Indeed, the Giants, led by second-year veteran Jason Pierre-Paul (16 1/2 sacks), notched 48 sacks during the season, fourth most in the league. Coordinator Perry Fewell has taken a page from the book of one of his past predecessors, Steve Spagnuolo, and loves to "sink" ends inside against guards on passing downs. The Giants don't utilize a four-end pass rush as much as they used to under Spagnuolo, but they still create speed and quickness mismatches when they move Pierre-Paul and Tuck over guards in third-down situations.
One coach claimed that roughly half of Pierre-Paul's sacks in 2011 came when he was lined up over a guard.
"We can 'out-quick' most guards with what we do, and that presents a problem (for opponents)," he said.
--McKay pointed out that the move toward having all of the season 17 games in the league be matchups between franchises in the same division, actually came out of a discussion of re-seeding. "It wasn't quite a compromise," he said. "But the idea was put forward by the commissioner's office a couple years ago in the talks about re-seeding." The all-division games initiative was lauded in this space a week ago as a masterstroke by Roger Goodell.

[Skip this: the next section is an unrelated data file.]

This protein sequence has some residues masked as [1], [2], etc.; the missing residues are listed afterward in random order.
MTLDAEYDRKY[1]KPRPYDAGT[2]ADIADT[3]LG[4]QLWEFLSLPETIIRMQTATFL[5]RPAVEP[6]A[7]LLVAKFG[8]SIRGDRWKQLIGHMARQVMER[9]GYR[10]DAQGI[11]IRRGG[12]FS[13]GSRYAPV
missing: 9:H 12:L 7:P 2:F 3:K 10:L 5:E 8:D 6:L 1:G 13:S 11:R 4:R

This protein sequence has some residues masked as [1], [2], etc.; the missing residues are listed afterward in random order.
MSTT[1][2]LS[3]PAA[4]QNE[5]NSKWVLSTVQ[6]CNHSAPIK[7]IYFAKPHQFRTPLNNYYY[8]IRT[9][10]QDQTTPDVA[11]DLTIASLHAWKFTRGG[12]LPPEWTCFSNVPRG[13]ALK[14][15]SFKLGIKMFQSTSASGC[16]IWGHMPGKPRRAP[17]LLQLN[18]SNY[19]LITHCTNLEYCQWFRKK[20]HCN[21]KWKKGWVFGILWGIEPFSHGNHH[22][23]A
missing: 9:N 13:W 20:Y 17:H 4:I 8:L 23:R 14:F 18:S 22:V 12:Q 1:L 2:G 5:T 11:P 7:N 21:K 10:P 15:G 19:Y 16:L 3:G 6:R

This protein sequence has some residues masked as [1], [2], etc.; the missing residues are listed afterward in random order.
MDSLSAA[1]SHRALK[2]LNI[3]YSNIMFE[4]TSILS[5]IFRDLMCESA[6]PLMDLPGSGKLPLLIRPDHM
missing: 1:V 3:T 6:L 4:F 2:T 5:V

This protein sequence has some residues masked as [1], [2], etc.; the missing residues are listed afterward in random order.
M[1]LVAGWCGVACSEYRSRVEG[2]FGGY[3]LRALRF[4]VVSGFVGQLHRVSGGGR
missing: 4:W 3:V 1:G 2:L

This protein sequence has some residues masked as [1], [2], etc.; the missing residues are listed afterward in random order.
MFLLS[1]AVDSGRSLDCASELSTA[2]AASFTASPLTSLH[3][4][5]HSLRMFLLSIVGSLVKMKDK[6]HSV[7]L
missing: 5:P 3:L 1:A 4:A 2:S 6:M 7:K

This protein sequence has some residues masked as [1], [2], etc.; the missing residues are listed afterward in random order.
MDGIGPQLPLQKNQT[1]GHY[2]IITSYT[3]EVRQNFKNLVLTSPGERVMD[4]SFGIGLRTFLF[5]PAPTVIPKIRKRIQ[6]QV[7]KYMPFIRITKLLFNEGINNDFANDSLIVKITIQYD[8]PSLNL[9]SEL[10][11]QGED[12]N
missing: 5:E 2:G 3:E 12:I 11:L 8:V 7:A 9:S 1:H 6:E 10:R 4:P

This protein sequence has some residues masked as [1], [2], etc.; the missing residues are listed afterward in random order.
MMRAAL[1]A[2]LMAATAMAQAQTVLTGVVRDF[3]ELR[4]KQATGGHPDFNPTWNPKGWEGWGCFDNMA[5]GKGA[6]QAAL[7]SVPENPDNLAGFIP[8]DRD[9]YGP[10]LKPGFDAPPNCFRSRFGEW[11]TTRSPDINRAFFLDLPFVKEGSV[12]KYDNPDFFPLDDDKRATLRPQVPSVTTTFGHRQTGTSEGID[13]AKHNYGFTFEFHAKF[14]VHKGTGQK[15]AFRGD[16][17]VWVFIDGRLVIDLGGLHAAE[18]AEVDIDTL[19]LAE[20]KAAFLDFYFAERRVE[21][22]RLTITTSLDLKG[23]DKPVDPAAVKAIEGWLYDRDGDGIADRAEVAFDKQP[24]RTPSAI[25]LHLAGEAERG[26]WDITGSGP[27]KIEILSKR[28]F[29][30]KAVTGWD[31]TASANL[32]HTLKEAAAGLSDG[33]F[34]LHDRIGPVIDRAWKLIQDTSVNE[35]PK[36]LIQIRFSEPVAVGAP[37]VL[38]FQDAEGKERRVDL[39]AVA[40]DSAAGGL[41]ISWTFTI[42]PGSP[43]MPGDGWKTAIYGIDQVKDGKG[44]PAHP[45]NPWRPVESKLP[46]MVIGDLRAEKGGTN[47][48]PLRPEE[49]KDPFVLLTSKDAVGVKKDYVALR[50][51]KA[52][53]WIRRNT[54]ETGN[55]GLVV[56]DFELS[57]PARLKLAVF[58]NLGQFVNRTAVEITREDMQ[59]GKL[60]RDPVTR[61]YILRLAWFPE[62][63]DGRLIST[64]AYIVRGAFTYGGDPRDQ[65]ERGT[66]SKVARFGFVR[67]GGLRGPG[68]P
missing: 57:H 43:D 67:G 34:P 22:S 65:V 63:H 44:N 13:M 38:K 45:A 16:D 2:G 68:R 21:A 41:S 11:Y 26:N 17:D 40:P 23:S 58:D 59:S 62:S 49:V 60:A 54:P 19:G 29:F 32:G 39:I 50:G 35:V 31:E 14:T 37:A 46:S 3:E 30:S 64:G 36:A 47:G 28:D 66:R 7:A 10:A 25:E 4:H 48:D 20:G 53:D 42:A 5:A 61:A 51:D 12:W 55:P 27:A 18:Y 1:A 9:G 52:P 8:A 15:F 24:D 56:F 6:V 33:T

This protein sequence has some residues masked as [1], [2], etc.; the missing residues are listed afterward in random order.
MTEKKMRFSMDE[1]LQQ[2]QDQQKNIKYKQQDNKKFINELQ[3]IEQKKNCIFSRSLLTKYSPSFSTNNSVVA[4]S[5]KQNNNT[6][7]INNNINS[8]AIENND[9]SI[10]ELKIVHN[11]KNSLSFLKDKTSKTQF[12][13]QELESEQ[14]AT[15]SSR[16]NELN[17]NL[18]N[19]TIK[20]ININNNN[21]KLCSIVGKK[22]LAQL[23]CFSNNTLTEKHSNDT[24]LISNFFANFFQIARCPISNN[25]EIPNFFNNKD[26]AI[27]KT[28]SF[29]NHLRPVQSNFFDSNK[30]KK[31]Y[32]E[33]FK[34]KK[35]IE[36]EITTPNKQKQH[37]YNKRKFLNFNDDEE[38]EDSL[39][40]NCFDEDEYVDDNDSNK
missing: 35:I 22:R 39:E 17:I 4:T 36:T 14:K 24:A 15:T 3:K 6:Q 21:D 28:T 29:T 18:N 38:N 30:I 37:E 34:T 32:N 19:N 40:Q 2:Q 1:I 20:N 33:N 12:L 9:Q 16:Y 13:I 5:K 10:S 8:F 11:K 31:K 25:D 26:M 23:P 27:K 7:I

--Rookie quarterbacks combined for 23 regular-season victories in 2011, the most since the merger. As widely reported, two rookies, Andy Dalton of Cincinnati and Houston's T.J. Yates, will meet in the wild card matchup between the two teams on Saturday.